Household food insecurity: a closer look
Household food insecurity (HFI) has been identified as another critical factor influencing child stunting, with compelling evidence from various studies. HFI is “the limited or uncertain availability or capacity to obtain and access nutritionally adequate and safe food”.
Factors contributing to HFI, such as insufficient income, lack of access to diverse and nutritious foods, and inadequate food storage and preservation methods, significantly contribute to the heightened risk of child stunting.
In a study by Singh et al. (2014), 51% of children from severely food-insecure households were stunted, compared to only 33% of children from food-secure households. Another study by Agho et al. (2019) found that children from moderate and severe food-insecure households were 2.47 and 1.82 times more likely to be severely stunted.
Zooming into the local context, a study by Naser IA et al. (2015) conducted in Kelantan discovered that out of a total of 61.4% stunted children, more than half (54.7%) were from food-insecure households — significantly higher than 6.7% of stunted children belonged to food-secure households.
Micronutrient deficiencies: hidden culprits
Within household food insecurity, micronutrient deficiencies amplify the risk of stunting. Iron, an essential micronutrient crucial for proper growth, is frequently deficient in households facing food insecurity. Inadequate iron intake hampers the body’s ability to produce haemoglobin, impacting oxygen transport and cellular development, ultimately leading to stunted growth in children.
Beyond iron, zinc deficiency may lead to deficits in children’s neuropsychologic functioning, activity, or motor development and thus interfere with cognitive performance (see “Zinc deficiency and child development”). Zinc deficiency may undermine cognitive development and affect crucial aspects such as memory, attention, and problem-solving skills, ultimately hindering a child’s overall learning potential.
Therefore, given the above factors interplay, if we wish to reverse the trend of stunting prevalence among Malaysian kids, all the relevant stakeholders need to exert a more concerted effort.
First, there is a need to tackle household food insecurity holistically through a comprehensive food security framework as suggested by EMIR Research earlier (refer to “Reinventing Malaysian Food Security Framework” in two parts). By delving into the intricacies of national food security, EMIR Research lays the foundation for an inclusive environment where every household, irrespective of socio-economic status, gains access to sufficient, affordable, safe, and, importantly, nutritious foods.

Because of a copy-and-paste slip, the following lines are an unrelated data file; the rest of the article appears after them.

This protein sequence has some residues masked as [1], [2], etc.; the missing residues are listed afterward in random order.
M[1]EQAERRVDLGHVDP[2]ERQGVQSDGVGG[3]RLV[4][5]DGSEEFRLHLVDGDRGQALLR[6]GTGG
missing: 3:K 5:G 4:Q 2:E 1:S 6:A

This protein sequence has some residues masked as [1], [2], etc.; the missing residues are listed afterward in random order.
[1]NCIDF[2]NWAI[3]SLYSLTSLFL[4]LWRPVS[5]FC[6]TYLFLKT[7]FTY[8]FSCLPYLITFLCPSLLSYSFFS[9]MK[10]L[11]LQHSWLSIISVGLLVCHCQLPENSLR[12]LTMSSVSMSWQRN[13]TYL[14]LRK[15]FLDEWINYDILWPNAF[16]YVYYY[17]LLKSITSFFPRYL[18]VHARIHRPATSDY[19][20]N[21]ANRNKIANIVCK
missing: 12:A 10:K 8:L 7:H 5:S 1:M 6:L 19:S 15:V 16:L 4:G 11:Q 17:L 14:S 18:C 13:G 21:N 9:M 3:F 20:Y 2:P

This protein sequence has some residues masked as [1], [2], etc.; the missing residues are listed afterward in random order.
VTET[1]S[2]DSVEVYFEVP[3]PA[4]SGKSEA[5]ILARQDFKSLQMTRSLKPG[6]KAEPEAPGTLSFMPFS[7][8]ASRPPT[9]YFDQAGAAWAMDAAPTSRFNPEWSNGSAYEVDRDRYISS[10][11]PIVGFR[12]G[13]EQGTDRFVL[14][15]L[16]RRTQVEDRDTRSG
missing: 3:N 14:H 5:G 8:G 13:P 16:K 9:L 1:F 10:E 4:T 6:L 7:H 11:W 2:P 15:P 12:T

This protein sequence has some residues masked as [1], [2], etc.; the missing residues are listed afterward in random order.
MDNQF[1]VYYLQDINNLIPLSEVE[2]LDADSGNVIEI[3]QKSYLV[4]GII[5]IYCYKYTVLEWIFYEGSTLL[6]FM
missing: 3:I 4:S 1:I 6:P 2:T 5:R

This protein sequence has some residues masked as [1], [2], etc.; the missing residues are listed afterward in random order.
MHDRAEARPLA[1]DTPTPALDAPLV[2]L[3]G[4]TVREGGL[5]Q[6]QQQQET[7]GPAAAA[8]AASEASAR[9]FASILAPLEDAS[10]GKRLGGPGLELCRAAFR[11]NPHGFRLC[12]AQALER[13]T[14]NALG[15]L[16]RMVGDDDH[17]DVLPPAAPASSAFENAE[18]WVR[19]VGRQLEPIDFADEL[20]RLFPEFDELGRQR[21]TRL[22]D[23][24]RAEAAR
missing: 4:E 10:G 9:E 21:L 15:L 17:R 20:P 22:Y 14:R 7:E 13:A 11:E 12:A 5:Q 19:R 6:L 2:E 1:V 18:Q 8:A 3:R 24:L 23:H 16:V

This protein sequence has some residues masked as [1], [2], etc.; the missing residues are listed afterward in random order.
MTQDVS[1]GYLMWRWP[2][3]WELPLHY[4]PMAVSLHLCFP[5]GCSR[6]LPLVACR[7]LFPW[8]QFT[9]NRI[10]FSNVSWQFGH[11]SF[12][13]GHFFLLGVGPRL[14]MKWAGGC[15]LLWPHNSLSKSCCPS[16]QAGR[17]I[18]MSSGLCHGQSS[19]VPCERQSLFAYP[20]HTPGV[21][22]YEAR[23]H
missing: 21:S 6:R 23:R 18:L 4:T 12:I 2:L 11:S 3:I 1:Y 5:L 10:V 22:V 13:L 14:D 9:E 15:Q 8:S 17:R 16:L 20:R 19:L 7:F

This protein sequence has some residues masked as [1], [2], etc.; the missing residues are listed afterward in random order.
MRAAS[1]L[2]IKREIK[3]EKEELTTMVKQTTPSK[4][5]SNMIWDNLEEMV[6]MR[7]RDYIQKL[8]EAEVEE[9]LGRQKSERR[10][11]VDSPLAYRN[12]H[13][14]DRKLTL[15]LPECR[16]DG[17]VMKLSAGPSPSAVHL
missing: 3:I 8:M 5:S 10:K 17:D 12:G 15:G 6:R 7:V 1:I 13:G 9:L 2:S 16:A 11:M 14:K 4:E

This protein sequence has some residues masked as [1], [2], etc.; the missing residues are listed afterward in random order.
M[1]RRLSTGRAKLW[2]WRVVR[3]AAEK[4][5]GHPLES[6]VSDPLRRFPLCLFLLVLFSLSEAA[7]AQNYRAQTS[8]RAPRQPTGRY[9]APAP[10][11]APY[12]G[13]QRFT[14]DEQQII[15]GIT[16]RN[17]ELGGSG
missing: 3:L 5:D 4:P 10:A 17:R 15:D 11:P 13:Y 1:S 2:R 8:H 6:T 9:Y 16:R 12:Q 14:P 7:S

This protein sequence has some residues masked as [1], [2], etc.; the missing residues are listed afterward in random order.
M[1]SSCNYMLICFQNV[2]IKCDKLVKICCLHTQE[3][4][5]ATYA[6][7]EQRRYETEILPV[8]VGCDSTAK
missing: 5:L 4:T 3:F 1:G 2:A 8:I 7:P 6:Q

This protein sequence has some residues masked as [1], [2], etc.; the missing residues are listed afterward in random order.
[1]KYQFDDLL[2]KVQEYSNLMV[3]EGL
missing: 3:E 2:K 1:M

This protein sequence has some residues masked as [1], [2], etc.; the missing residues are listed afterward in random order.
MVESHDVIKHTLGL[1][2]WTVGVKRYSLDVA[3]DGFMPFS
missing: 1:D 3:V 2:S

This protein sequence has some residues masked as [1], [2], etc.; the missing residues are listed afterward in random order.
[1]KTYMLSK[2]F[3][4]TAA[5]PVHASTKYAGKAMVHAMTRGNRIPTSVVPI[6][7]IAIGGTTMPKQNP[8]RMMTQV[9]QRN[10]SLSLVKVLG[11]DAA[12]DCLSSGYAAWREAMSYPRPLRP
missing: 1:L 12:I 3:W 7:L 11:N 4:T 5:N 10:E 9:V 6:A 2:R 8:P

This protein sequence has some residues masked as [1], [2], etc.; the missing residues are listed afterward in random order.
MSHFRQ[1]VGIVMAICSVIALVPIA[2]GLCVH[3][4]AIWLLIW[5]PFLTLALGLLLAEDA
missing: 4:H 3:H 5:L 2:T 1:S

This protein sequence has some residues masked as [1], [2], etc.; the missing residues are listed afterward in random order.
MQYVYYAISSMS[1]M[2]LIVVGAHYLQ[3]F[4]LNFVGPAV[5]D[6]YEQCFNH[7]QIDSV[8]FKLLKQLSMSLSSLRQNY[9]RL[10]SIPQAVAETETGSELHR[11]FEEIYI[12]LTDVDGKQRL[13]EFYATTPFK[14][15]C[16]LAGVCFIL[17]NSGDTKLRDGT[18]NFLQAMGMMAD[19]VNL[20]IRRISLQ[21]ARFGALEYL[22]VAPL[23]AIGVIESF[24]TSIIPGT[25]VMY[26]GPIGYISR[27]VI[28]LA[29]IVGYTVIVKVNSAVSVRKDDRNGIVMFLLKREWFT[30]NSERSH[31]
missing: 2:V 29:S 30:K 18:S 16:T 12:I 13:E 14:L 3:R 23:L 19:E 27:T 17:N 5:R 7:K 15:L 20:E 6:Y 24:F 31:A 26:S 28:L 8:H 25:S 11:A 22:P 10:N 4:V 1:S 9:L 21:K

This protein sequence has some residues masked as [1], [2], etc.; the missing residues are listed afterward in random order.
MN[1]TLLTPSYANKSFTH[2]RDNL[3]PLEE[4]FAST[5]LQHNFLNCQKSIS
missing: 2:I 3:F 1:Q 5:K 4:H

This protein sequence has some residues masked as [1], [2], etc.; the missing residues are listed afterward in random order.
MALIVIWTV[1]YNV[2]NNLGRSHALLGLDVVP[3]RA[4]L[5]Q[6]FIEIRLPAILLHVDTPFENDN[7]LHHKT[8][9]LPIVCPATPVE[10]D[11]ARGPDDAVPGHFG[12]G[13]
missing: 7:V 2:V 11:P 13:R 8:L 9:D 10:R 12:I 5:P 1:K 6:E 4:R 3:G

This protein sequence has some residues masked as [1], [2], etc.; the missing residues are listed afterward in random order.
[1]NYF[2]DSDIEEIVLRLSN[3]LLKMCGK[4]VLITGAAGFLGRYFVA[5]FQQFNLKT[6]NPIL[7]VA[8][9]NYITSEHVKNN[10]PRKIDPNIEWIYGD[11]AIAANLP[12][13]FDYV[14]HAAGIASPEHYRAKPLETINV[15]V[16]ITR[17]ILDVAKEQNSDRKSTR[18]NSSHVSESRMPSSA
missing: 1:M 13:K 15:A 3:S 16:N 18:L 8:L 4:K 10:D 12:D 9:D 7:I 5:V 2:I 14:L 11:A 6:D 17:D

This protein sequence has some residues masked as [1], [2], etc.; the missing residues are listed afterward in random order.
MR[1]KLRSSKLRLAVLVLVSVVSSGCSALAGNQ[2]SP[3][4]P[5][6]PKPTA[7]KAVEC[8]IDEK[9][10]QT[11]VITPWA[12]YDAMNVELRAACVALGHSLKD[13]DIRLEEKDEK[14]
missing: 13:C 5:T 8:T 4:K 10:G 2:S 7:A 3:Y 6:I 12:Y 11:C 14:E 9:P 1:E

Given the prevalence of household food insecurity, focus on food security, at least in the staple food categories, can be enhanced with the food fortification approach. Fortifying staple foods, such as rice or flour, with sufficient iron, zinc, and other essential nutrients is essential, especially for households with limited access to diverse and nutritious foods.
Moreover, directing the right resources and support toward early childhood development programs is crucial to complement the effort to combat stunting. Investing in quality preschool education, sufficiently emphasising cognitive stimulation through play-based learning and age-appropriate activities, holds great potential to contribute significantly to cognitive development. This double-underscores the importance of having the highest level of professional educators — PhD level in education and their respective teaching fields — especially for the youngest students. According to EMIR Research findings, this is one of the significant trends among nations with excellent education systems (refer to “Urgent Need to Reform Malaysian Education System”).
Therefore, in the short- to medium-term, forging strategic partnerships with academic institutions, particularly dedicated research centres for child development, presents a unique opportunity to harness direly needed specialised knowledge and resources.
To conclude, the battle against childhood stunting is not merely a health crisis — it’s a race against time to secure the future of our nation. As nearly 30% of Malaysian kids suffer from stunted growth at a young age, the urgency of the situation cannot be overstated. Hence, tackling childhood stunting requires a holistic inter-ministerial effort to safeguard the well-being of our youngest generation. Our response today will determine the quality of life for generations to come.
Farah Natasya is a Research Assistant at EMIR Research, an independent think tank focused on strategic policy recommendations based on rigorous research.